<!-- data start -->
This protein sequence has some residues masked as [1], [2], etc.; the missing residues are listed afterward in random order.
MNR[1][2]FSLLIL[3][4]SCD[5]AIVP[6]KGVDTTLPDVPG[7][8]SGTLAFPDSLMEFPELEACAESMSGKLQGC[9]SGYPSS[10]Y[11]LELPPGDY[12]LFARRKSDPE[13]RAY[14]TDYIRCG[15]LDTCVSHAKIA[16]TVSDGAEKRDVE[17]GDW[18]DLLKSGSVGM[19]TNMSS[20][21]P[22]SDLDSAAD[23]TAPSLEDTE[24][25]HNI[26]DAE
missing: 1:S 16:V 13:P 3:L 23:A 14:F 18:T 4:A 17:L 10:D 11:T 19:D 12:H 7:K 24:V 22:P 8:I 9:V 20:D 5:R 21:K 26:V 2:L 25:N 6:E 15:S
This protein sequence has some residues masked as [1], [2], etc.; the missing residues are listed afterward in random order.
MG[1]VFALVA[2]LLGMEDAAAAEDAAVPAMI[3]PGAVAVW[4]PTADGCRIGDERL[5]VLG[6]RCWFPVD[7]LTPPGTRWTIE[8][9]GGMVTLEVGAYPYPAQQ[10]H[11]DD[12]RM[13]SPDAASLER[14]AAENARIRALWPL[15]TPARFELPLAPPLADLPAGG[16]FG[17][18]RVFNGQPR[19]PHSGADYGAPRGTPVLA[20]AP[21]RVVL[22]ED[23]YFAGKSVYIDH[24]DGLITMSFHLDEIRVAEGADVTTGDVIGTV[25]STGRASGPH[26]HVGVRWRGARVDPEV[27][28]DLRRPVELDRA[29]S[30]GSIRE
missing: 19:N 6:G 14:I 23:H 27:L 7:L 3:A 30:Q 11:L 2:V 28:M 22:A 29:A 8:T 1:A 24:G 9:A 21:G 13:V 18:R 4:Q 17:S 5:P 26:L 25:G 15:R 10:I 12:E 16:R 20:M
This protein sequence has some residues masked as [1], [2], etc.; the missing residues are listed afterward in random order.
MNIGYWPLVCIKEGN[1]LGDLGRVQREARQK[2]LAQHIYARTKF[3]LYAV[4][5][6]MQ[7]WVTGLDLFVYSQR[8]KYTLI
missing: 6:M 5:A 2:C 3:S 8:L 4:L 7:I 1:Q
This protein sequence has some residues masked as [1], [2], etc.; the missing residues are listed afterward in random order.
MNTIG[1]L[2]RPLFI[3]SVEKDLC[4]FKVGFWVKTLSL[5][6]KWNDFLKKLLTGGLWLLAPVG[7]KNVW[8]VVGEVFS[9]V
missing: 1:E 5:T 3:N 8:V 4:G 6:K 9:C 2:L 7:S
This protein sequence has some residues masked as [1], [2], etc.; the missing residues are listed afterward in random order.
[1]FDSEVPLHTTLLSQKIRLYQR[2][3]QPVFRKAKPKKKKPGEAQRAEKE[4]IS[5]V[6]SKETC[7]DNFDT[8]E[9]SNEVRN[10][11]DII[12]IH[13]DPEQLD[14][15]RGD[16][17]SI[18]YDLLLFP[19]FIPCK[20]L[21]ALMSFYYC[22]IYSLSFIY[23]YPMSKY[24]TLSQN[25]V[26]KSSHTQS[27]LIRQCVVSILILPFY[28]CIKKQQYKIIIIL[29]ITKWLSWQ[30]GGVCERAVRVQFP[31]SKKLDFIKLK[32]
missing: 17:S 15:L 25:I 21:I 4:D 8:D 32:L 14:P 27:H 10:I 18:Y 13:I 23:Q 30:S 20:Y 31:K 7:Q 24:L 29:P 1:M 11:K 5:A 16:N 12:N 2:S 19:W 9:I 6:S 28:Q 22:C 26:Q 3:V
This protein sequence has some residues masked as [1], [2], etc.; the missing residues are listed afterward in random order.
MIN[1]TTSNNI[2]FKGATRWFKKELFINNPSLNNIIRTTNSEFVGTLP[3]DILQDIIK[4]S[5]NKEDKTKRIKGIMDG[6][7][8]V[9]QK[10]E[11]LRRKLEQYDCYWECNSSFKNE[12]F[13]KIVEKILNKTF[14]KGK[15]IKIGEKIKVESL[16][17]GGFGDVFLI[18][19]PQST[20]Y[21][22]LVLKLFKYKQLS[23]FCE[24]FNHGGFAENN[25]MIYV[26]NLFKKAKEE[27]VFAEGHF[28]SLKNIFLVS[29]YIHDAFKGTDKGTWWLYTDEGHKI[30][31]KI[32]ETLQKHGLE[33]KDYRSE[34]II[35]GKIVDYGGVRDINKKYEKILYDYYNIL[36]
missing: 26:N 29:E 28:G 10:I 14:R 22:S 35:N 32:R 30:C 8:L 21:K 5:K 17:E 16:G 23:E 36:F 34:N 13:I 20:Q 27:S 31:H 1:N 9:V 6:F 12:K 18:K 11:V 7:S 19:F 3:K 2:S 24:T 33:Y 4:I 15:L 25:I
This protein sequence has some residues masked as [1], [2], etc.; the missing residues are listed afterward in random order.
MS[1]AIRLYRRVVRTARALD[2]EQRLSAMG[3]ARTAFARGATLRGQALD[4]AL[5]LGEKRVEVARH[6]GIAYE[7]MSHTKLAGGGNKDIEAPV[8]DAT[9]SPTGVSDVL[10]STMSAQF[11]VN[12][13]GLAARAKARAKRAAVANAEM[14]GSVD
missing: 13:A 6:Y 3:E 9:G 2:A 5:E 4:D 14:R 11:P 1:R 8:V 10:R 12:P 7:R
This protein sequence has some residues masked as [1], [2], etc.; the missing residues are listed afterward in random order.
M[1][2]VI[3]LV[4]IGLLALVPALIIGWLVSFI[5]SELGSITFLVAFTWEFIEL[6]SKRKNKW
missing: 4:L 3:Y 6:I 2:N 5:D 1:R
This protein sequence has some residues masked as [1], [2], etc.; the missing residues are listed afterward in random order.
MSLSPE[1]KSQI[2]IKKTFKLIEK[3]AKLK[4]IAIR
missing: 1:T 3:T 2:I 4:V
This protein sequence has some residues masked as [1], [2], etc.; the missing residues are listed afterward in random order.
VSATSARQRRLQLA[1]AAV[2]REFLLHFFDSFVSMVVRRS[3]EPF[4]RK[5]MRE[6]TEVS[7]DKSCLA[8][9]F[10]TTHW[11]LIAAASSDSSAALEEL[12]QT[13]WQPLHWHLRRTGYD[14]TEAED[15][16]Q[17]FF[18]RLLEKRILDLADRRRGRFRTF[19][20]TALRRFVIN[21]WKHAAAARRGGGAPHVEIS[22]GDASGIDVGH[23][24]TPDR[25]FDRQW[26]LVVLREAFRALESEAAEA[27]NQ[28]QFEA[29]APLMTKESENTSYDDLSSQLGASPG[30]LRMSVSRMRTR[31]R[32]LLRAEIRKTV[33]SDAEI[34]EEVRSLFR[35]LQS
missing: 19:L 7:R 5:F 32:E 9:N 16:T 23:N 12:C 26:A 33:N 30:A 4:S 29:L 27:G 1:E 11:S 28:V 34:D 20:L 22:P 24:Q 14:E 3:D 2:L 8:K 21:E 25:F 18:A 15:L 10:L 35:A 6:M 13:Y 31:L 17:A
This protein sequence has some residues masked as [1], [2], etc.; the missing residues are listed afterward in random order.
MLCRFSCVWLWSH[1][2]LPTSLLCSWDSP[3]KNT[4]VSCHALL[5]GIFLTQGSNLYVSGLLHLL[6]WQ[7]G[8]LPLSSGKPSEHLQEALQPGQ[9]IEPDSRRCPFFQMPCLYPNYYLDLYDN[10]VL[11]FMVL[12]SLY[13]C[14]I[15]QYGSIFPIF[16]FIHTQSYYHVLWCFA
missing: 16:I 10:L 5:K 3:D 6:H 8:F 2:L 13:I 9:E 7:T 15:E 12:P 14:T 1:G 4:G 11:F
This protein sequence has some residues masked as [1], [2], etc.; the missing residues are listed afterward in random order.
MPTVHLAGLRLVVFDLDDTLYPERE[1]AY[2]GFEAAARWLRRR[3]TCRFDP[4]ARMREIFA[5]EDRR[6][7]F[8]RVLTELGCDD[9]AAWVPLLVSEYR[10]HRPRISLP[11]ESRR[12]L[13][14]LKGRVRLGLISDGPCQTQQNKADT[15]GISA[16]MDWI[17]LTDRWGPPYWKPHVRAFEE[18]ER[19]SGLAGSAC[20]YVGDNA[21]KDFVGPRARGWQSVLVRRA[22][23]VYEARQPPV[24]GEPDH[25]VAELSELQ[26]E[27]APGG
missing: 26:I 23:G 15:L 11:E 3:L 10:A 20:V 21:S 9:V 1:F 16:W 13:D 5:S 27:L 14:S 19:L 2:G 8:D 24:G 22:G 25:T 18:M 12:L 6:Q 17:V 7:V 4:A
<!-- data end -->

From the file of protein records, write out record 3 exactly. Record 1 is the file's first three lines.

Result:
This protein sequence has some residues masked as [1], [2], etc.; the missing residues are listed afterward in random order.
MNIGYWPLVCIKEGN[1]LGDLGRVQREARQK[2]LAQHIYARTKF[3]LYAV[4][5][6]MQ[7]WVTGLDLFVYSQR[8]KYTLI
missing: 6:M 5:A 2:C 3:S 8:L 4:L 7:I 1:Q